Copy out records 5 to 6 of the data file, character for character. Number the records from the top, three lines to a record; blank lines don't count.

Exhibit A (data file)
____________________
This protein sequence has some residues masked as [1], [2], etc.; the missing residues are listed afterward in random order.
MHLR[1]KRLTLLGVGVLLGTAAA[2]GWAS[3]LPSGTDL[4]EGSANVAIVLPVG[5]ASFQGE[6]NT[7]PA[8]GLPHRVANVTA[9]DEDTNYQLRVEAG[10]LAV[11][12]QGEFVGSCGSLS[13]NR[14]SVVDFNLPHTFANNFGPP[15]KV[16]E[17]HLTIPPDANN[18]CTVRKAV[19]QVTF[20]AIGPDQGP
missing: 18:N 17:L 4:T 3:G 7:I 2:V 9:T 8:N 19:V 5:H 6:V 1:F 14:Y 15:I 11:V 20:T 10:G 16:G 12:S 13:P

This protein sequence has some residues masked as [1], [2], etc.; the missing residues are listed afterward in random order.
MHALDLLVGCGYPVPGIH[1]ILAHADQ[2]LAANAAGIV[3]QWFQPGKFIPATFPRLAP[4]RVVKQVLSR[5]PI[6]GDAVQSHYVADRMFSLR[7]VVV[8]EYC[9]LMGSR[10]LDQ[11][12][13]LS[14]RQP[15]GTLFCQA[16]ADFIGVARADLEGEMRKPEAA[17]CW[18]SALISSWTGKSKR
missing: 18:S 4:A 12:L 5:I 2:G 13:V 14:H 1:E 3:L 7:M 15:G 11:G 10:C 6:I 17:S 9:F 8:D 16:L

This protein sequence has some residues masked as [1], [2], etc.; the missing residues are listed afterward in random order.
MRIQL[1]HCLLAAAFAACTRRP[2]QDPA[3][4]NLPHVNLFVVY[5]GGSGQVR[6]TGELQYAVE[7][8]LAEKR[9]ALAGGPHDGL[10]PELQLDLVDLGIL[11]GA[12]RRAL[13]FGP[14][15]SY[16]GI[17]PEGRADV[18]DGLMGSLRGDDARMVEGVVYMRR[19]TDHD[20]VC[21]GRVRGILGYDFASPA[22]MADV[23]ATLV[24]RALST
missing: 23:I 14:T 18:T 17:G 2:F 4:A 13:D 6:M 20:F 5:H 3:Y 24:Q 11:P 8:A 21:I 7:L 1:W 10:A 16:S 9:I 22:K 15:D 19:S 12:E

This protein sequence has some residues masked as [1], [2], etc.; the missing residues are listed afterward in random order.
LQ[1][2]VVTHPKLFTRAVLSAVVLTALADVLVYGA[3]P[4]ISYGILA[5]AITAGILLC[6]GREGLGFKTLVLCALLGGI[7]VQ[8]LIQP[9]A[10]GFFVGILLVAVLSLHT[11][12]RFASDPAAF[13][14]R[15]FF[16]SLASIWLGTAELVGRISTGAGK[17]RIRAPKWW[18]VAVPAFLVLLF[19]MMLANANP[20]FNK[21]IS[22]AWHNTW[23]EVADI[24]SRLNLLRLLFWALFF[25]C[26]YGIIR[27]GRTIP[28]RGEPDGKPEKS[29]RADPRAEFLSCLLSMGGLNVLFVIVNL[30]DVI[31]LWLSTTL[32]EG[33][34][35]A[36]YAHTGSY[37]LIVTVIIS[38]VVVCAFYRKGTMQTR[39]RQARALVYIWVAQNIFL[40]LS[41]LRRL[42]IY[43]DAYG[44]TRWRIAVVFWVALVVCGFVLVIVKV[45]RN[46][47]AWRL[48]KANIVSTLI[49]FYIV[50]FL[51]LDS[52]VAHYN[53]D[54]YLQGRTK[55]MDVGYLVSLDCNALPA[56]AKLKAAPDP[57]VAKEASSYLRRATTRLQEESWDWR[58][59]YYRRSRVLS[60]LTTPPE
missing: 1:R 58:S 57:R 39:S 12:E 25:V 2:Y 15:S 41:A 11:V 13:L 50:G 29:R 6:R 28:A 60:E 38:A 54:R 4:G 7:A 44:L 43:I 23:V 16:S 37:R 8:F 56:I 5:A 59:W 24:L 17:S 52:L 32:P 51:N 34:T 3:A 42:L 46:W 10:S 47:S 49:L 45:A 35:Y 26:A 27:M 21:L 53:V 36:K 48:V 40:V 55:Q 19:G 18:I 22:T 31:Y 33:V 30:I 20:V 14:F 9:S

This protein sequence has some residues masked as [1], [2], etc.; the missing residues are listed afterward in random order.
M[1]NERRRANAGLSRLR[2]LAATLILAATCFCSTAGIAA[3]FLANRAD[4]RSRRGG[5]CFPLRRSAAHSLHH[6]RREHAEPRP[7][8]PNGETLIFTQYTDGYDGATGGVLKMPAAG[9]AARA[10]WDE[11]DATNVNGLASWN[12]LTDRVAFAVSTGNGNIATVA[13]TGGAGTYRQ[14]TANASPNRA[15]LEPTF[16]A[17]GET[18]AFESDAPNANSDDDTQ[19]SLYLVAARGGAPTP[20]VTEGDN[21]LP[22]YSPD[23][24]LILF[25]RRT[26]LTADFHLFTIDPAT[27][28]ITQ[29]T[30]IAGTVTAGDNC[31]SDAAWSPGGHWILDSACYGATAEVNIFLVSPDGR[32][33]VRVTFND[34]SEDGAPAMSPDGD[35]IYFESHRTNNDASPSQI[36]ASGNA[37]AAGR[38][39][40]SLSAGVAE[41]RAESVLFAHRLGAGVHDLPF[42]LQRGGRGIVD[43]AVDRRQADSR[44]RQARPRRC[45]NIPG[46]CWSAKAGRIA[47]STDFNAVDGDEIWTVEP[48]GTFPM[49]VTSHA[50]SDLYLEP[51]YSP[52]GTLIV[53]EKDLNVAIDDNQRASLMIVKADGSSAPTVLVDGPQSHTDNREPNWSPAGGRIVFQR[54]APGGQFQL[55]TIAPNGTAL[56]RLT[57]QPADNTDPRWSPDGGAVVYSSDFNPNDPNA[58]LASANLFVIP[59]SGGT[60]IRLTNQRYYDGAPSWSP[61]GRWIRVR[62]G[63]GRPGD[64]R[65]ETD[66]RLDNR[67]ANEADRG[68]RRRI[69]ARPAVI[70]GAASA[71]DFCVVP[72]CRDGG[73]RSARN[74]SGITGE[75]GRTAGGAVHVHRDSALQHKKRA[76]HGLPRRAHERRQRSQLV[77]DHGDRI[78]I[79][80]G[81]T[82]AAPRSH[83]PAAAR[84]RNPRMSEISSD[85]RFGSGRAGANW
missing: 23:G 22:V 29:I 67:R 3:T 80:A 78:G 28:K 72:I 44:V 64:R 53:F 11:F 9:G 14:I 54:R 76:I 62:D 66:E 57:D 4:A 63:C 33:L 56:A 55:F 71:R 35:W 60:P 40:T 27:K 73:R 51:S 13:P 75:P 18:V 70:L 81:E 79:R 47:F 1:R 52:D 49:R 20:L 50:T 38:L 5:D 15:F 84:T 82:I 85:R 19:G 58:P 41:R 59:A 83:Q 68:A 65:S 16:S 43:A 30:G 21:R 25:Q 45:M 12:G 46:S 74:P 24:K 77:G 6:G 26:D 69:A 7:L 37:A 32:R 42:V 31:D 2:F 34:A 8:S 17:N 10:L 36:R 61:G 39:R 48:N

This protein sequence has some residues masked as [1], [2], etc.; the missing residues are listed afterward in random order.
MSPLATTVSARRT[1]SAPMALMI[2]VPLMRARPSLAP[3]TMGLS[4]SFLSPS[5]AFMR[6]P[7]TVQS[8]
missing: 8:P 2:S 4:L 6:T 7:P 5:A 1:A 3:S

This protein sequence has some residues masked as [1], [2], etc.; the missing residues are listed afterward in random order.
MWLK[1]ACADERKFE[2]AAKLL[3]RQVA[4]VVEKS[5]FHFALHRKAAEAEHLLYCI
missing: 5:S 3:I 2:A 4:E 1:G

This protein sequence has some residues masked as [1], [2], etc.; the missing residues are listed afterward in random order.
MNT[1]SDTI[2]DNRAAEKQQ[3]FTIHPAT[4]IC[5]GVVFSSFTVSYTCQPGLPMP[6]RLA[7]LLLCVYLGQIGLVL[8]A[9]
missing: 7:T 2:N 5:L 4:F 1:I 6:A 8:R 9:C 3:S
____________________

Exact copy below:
This protein sequence has some residues masked as [1], [2], etc.; the missing residues are listed afterward in random order.
M[1]NERRRANAGLSRLR[2]LAATLILAATCFCSTAGIAA[3]FLANRAD[4]RSRRGG[5]CFPLRRSAAHSLHH[6]RREHAEPRP[7][8]PNGETLIFTQYTDGYDGATGGVLKMPAAG[9]AARA[10]WDE[11]DATNVNGLASWN[12]LTDRVAFAVSTGNGNIATVA[13]TGGAGTYRQ[14]TANASPNRA[15]LEPTF[16]A[17]GET[18]AFESDAPNANSDDDTQ[19]SLYLVAARGGAPTP[20]VTEGDN[21]LP[22]YSPD[23][24]LILF[25]RRT[26]LTADFHLFTIDPAT[27][28]ITQ[29]T[30]IAGTVTAGDNC[31]SDAAWSPGGHWILDSACYGATAEVNIFLVSPDGR[32][33]VRVTFND[34]SEDGAPAMSPDGD[35]IYFESHRTNNDASPSQI[36]ASGNA[37]AAGR[38][39][40]SLSAGVAE[41]RAESVLFAHRLGAGVHDLPF[42]LQRGGRGIVD[43]AVDRRQADSR[44]RQARPRRC[45]NIPG[46]CWSAKAGRIA[47]STDFNAVDGDEIWTVEP[48]GTFPM[49]VTSHA[50]SDLYLEP[51]YSP[52]GTLIV[53]EKDLNVAIDDNQRASLMIVKADGSSAPTVLVDGPQSHTDNREPNWSPAGGRIVFQR[54]APGGQFQL[55]TIAPNGTAL[56]RLT[57]QPADNTDPRWSPDGGAVVYSSDFNPNDPNA[58]LASANLFVIP[59]SGGT[60]IRLTNQRYYDGAPSWSP[61]GRWIRVR[62]G[63]GRPGD[64]R[65]ETD[66]RLDNR[67]ANEADRG[68]RRRI[69]ARPAVI[70]GAASA[71]DFCVVP[72]CRDGG[73]RSARN[74]SGITGE[75]GRTAGGAVHVHRDSALQHKKRA[76]HGLPRRAHERRQRSQLV[77]DHGDRI[78]I[79][80]G[81]T[82]AAPRSH[83]PAAAR[84]RNPRMSEISSD[85]RFGSGRAGANW
missing: 23:G 22:V 29:I 67:R 3:T 80:A 78:G 28:K 72:I 44:V 64:R 53:F 11:F 9:G 14:I 54:R 76:I 62:D 66:E 57:D 4:A 63:C 33:L 56:A 55:F 71:R 35:W 60:P 40:T 27:K 73:R 51:S 13:P 75:P 18:V 70:L 81:E 79:R 47:F 1:R 52:D 49:R 20:L 50:T 38:L 5:D 15:F 84:T 82:I 85:R 19:G 58:P 41:R 59:A 83:Q 68:A 65:S 16:S 43:A 30:G 21:R 25:Q 45:M 12:G 46:S 74:P 24:K 77:G 6:G 26:D 69:A 7:L 37:A 32:R 42:V 31:D 2:F 34:A 8:S 17:N 10:L 36:R 61:G 39:R 48:N

This protein sequence has some residues masked as [1], [2], etc.; the missing residues are listed afterward in random order.
MSPLATTVSARRT[1]SAPMALMI[2]VPLMRARPSLAP[3]TMGLS[4]SFLSPS[5]AFMR[6]P[7]TVQS[8]
missing: 8:P 2:S 4:L 6:T 7:P 5:A 1:A 3:S